Groups warn of dangers of liberal internet censorship bill
More and more groups across Canada are warning that a Liberal bill to censor the Internet is “aggressive”, “punitive” and “disturbing”.
The Blacklock Reporter says Heritage Minister Steven Guilbeault will reintroduce the bill that lapsed in the last legislature and penalize bloggers, Facebook users and Internet publishers for legal content deemed harmful.
“The proposals fail to take into account the importance of protecting the types of expression that are most essential to a free and democratic society, including journalism, academic studies and public interest research, debate, creation artistic, critical and political dissent, ”said the University of Toronto. Citizen Lab wrote in a submission to the Heritage Department.
Bill C-36 would prohibit legal content “likely to promote the detestation or defamation of an individual or a group” under penalty of a fine of $ 70,000 or house arrest.
Internet content would be controlled by a federally appointed digital security commissioner.
The Citizen Lab called the bill “comprehensive”, “too broad and inconsistent” and “potentially exploitative (sic) and unconstitutional” without “clear safeguards against abuse of process” and restriction of freedom of movement. expression.
Even public consultation was “grossly inadequate” after Guilbeault’s department held “a series of private, invitation-only meetings” with advocates for internet controls, he said.
Access Now, a human rights group, wrote that Bill C-36 contained provisions to block websites and order content removal and reflected the worst internet regulation in the world.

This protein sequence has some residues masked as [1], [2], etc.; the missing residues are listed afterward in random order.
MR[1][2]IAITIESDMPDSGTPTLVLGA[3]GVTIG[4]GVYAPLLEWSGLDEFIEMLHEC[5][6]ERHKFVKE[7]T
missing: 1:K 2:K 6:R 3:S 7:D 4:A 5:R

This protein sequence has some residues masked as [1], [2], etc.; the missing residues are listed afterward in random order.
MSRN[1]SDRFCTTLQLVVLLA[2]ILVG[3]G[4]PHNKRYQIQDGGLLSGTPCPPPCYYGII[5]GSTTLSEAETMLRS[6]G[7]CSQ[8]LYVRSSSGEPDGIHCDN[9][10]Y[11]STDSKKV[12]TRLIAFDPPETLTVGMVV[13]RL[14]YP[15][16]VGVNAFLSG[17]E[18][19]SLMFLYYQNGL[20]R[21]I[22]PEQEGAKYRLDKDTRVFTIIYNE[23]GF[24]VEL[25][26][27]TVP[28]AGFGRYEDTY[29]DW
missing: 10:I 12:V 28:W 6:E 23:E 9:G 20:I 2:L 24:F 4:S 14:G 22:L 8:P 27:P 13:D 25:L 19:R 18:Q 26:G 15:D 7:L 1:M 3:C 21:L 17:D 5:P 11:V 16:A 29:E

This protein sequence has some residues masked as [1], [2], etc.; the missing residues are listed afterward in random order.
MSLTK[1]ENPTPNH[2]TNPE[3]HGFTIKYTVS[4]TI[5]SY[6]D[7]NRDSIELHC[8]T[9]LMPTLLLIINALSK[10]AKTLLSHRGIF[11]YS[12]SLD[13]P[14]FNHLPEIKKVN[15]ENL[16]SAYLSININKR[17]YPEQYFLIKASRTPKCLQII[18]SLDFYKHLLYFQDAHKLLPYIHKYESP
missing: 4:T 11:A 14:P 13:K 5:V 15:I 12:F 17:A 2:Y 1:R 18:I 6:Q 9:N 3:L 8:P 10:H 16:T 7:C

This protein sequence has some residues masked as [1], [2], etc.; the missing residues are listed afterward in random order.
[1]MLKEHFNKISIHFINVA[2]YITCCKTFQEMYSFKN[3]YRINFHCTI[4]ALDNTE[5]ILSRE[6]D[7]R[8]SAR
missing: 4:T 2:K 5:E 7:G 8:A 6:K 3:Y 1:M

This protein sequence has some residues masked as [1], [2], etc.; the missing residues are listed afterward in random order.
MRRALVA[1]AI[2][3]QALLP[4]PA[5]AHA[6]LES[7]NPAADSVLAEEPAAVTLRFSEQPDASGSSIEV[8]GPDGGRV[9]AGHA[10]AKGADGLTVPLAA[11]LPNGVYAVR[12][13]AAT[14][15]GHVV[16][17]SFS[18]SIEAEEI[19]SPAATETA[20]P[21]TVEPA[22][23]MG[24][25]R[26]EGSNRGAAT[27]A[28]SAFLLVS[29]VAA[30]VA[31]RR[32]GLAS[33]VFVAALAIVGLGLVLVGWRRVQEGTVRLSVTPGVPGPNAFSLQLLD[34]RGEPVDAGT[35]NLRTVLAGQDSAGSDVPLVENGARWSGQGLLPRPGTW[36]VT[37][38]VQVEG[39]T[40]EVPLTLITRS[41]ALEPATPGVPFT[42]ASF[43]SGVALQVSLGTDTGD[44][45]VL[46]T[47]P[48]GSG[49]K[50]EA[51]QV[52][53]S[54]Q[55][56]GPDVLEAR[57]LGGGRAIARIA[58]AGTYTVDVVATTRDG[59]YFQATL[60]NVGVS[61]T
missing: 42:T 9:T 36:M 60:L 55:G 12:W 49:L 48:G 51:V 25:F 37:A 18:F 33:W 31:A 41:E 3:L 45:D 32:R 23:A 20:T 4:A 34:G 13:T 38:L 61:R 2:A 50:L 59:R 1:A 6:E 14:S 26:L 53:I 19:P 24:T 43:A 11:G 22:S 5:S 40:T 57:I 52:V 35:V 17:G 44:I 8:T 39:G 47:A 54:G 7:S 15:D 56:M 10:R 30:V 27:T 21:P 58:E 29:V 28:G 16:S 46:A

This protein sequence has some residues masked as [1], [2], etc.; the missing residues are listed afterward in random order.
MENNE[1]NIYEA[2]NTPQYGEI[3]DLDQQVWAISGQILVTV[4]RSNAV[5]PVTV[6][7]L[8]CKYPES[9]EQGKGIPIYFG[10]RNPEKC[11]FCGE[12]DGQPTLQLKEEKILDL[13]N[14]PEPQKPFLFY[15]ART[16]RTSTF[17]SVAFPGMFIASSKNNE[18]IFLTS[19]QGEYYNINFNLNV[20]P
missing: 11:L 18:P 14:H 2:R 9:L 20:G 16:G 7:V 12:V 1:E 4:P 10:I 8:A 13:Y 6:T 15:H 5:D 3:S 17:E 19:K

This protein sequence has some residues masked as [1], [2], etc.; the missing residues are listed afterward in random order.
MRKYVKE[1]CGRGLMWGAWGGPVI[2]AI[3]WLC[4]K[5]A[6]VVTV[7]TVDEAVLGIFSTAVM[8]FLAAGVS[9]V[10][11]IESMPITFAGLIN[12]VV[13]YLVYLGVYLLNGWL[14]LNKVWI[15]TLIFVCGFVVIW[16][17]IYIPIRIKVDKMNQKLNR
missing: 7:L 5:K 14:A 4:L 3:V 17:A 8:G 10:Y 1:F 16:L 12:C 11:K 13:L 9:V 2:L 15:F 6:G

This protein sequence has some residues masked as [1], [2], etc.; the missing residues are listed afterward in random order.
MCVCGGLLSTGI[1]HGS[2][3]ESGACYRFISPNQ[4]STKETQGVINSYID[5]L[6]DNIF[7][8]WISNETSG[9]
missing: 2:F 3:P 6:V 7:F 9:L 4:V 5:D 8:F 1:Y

“Canada must ensure that its policies and laws do not restrict the right to freedom of expression,” Access Now wrote.
“Unfortunately, the government’s proposal reflects the most damaging aspects of the worst middleman liability regimes in the world.”
“The proposed framework threatens fundamental freedoms and human rights. Web blocking is a brutal measure that interferes with freedom of expression and has been condemned as a human rights violation by the United Nations.
The Heritage Department, in a July 29 discussion guide, proposed appointing a security commissioner with the power to investigate anonymous complaints about websites and conduct closed-door hearings on legal content but wounding.
Any anonymous complainant could trigger a federal investigation into websites deemed to “distort the free exchange of ideas by discrediting or silencing targeted voices” or “by threatening national security, the rule of law and democratic institutions” , did he declare.
The Security Commissioner would have the power to block websites or “make content inaccessible” in Canada.
“Social media is used to distribute potentially illegal and abusive content,” Guilbeault said at the time.
“We need consistent and transparent rules. “